ARCHIVED - Telecom Order CRTC 2006-103

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Telecom Order CRTC 2006-103

  Ottawa, 3 May 2006

Bell Canada

  Reference: Tariff Notice 6913

Bell Digital Voice


The Commission received an application by Bell Canada, dated 17 November 2005, proposing to waive the service connection charge for existing Bell Digital Voice (BDV) customers who wish to migrate back to residential primary exchange service (PES).


Bell Canada proposed to remove a barrier for customers who migrate their services to BDV. Bell Canada indicated that some customers were resisting moving to BDV due to concerns that service charges would apply should they decide to return to PES. Bell Canada submitted that with this proposed service charge waiver, customers would be more likely to migrate to BDV service.


Bell Canada added that it was confident that few customers would opt to abandon BDV service in favour of returning to PES. Bell Canada submitted that in light of the limited expected demand for this service charge waiver, the economic impact of this proposed tariff change was immaterial and, accordingly, no imputation test was provided.


On 1 December 2005, Quebecor Media Inc. (QMI) filed comments, and on 16 December 2005, Bell Canada filed reply comments.


QMI argued that if Bell Canada believed that BDV and PES were distinct services, then a waiver of service charges for customers migrating from BDV to PES amounted to a promotional activity in favour of PES subscription. In QMI's view, Tariff Notice 6913 (TN 6913) must be regarded as a local service promotion and must be considered in accordance with the framework established by the Commission in Promotions of local wireline services, Telecom Decision CRTC 2005-25, 27 April 2005 (Decision 2005-25), which requires that promotions involving local wireline services must:
  a) be available and equally promoted across one or more entire rate bands;
  b) not be limited to competitors' customers;
  c) pass an imputation test for the service, including the impacts of the promotion; and
  d) have a combined enrolment and benefit period that does not exceed six consecutive months, have no customer lock-in requirement beyond the promotion period, and have a minimum six-month waiting period after the expiry of the most recent previous promotion before offering a new promotion involving the same local wireline service.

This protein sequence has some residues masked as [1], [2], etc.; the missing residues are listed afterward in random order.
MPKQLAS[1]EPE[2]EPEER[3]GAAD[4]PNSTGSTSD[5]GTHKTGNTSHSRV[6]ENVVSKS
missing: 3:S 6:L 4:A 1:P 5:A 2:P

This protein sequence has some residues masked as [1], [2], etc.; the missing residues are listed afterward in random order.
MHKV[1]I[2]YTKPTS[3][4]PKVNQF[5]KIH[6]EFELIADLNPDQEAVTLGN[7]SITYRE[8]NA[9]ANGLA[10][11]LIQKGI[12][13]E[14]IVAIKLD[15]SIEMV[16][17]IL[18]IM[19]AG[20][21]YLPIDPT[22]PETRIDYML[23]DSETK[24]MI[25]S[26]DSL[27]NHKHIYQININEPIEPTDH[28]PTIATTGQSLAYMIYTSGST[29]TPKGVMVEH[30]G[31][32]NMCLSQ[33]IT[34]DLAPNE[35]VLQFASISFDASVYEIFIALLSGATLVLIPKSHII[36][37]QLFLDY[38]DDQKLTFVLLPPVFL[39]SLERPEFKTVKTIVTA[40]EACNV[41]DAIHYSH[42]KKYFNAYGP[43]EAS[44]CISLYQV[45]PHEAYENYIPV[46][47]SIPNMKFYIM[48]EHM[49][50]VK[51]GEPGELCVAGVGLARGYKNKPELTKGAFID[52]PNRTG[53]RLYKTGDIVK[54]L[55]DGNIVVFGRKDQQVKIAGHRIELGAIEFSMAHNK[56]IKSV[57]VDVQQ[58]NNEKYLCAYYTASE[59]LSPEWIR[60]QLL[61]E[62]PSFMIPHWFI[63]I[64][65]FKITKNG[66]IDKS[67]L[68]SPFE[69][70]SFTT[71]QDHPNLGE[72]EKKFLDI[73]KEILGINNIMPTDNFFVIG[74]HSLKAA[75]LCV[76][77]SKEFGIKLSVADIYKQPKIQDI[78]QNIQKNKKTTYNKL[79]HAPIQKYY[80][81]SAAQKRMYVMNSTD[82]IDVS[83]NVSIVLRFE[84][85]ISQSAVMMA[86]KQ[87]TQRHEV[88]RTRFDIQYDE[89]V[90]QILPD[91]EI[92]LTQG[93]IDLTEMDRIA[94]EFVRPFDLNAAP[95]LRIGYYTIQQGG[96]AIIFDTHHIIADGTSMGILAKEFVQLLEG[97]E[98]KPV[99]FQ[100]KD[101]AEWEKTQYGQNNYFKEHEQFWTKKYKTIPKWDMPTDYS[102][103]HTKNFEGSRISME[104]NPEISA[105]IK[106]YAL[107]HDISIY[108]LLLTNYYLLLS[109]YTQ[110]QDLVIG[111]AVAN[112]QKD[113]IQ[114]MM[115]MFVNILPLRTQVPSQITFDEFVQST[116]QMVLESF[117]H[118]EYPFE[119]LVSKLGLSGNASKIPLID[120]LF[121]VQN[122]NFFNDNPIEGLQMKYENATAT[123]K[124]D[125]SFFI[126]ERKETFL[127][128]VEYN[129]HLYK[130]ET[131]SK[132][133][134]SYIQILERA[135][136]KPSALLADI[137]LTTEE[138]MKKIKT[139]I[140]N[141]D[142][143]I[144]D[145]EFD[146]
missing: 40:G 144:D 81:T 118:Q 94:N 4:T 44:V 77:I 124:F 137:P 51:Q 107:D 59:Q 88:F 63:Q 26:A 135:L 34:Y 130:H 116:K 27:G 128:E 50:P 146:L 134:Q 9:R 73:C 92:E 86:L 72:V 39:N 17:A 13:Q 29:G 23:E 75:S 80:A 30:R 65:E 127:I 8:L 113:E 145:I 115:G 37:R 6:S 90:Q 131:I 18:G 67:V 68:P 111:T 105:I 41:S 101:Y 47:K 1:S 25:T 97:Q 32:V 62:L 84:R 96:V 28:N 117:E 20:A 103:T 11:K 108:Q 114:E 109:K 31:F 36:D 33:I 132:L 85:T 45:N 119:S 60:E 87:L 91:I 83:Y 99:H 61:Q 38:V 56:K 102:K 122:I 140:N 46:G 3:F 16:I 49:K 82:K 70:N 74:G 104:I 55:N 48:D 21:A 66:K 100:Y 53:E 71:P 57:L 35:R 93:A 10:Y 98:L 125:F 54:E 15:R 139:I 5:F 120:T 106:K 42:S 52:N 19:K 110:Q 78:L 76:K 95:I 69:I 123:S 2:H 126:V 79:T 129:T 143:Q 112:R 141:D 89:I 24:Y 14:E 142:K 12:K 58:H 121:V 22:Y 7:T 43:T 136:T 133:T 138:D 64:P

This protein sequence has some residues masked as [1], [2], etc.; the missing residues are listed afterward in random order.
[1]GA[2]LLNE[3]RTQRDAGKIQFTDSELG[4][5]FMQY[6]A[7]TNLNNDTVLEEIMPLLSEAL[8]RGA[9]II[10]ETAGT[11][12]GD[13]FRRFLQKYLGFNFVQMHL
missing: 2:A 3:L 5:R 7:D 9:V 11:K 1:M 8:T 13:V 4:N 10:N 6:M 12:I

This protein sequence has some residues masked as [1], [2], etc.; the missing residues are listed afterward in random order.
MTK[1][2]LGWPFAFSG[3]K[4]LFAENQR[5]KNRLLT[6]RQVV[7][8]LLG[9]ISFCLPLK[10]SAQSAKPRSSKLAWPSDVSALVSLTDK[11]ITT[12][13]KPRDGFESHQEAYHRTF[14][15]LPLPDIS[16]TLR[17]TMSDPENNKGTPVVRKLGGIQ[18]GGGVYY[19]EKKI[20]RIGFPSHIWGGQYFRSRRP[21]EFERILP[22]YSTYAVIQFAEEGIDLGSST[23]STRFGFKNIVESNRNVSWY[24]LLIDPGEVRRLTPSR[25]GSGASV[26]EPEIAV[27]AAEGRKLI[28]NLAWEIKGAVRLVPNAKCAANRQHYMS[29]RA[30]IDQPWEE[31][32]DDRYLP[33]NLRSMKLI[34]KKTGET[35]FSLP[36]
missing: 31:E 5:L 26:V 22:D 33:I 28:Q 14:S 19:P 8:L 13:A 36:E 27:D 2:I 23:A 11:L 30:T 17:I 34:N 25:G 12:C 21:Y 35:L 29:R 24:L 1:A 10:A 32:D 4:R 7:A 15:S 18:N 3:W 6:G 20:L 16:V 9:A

QMI submitted that TN 6913 failed the first, third and fourth criteria: BDV service was not currently available across entire rate bands, no imputation test had been submitted, and there was no enrolment or benefit period.


QMI requested that the Commission reject TN 6913 and direct Bell Canada to re-file its proposal in a manner consistent with Decision 2005-25.


In response to QMI's position that TN 6913 was a promotion, Bell Canada submitted that the proposed service charge waiver was not a promotion and therefore was not subject to the promotions rules as defined in Decision 2005-25. Bell Canada argued that the Commission's restrictions on incumbent local exchange carrier (ILEC) promotions are and have always been focused on promotions of limited duration. Bell Canada noted, for example, that in the era when tariff filings for promotions did not require an imputation test, the Commission had noted the following in Tariff filings relating to promotions, Telecom Decision CRTC 96-7, 18 September 1996 (Decision 96-7):

To date, the Commission has evaluated whether promotions are legitimate and of a limited duration on a case-by-base basis.


The Commission considers that the primary consideration in assessing whether a promotion is a legitimate promotion not requiring an imputation test is the duration of the promotion.